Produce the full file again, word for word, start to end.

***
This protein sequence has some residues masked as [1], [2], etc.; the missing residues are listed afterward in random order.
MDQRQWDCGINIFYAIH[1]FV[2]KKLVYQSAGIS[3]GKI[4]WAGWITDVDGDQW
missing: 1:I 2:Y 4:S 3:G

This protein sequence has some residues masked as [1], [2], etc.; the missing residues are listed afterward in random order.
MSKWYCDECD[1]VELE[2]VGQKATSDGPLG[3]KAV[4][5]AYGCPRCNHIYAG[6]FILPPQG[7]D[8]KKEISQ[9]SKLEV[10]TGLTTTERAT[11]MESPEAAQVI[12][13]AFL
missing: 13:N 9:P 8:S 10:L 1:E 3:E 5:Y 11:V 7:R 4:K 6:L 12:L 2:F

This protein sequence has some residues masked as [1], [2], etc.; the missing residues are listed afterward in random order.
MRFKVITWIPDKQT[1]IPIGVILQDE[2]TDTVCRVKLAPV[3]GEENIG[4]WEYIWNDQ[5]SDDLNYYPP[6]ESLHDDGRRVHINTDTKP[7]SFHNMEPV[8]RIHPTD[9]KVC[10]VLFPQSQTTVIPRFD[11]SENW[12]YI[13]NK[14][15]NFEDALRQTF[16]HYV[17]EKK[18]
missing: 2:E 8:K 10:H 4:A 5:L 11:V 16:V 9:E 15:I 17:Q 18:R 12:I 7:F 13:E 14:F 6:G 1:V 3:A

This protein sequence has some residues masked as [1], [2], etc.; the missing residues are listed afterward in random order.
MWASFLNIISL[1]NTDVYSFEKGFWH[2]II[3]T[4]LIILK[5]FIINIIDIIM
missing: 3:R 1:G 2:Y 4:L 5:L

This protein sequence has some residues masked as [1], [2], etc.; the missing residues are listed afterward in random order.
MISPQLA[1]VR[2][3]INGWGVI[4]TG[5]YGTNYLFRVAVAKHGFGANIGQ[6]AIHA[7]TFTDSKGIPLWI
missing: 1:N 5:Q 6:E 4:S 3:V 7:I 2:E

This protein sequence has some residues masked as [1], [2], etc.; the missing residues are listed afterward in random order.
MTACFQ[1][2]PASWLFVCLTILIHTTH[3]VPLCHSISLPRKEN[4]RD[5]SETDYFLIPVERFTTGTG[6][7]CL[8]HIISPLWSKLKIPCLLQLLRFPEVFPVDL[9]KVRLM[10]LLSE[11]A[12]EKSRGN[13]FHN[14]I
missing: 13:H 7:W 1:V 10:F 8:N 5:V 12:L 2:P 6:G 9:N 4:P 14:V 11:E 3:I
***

This protein sequence has some residues masked as [1], [2], etc.; the missing residues are listed afterward in random order.
MDQRQWDCGINIFYAIH[1]FV[2]KKLVYQSAGIS[3]GKI[4]WAGWITDVDGDQW
missing: 1:I 2:Y 4:S 3:G

This protein sequence has some residues masked as [1], [2], etc.; the missing residues are listed afterward in random order.
MSKWYCDECD[1]VELE[2]VGQKATSDGPLG[3]KAV[4][5]AYGCPRCNHIYAG[6]FILPPQG[7]D[8]KKEISQ[9]SKLEV[10]TGLTTTERAT[11]MESPEAAQVI[12][13]AFL
missing: 13:N 9:P 8:S 10:L 1:E 3:E 5:Y 11:V 7:R 4:K 6:L 12:L 2:F

This protein sequence has some residues masked as [1], [2], etc.; the missing residues are listed afterward in random order.
MRFKVITWIPDKQT[1]IPIGVILQDE[2]TDTVCRVKLAPV[3]GEENIG[4]WEYIWNDQ[5]SDDLNYYPP[6]ESLHDDGRRVHINTDTKP[7]SFHNMEPV[8]RIHPTD[9]KVC[10]VLFPQSQTTVIPRFD[11]SENW[12]YI[13]NK[14][15]NFEDALRQTF[16]HYV[17]EKK[18]
missing: 2:E 8:K 10:H 4:A 5:L 11:V 16:V 9:E 15:I 17:Q 18:R 12:I 7:F 13:E 14:F 6:G 1:V 3:A

This protein sequence has some residues masked as [1], [2], etc.; the missing residues are listed afterward in random order.
MWASFLNIISL[1]NTDVYSFEKGFWH[2]II[3]T[4]LIILK[5]FIINIIDIIM
missing: 3:R 1:G 2:Y 4:L 5:L

This protein sequence has some residues masked as [1], [2], etc.; the missing residues are listed afterward in random order.
MISPQLA[1]VR[2][3]INGWGVI[4]TG[5]YGTNYLFRVAVAKHGFGANIGQ[6]AIHA[7]TFTDSKGIPLWI
missing: 1:N 5:Q 6:E 4:S 3:V 7:I 2:E

This protein sequence has some residues masked as [1], [2], etc.; the missing residues are listed afterward in random order.
MTACFQ[1][2]PASWLFVCLTILIHTTH[3]VPLCHSISLPRKEN[4]RD[5]SETDYFLIPVERFTTGTG[6][7]CL[8]HIISPLWSKLKIPCLLQLLRFPEVFPVDL[9]KVRLM[10]LLSE[11]A[12]EKSRGN[13]FHN[14]I
missing: 13:H 7:W 1:V 10:F 8:N 5:V 12:L 2:P 6:G 9:N 4:P 14:V 11:E 3:I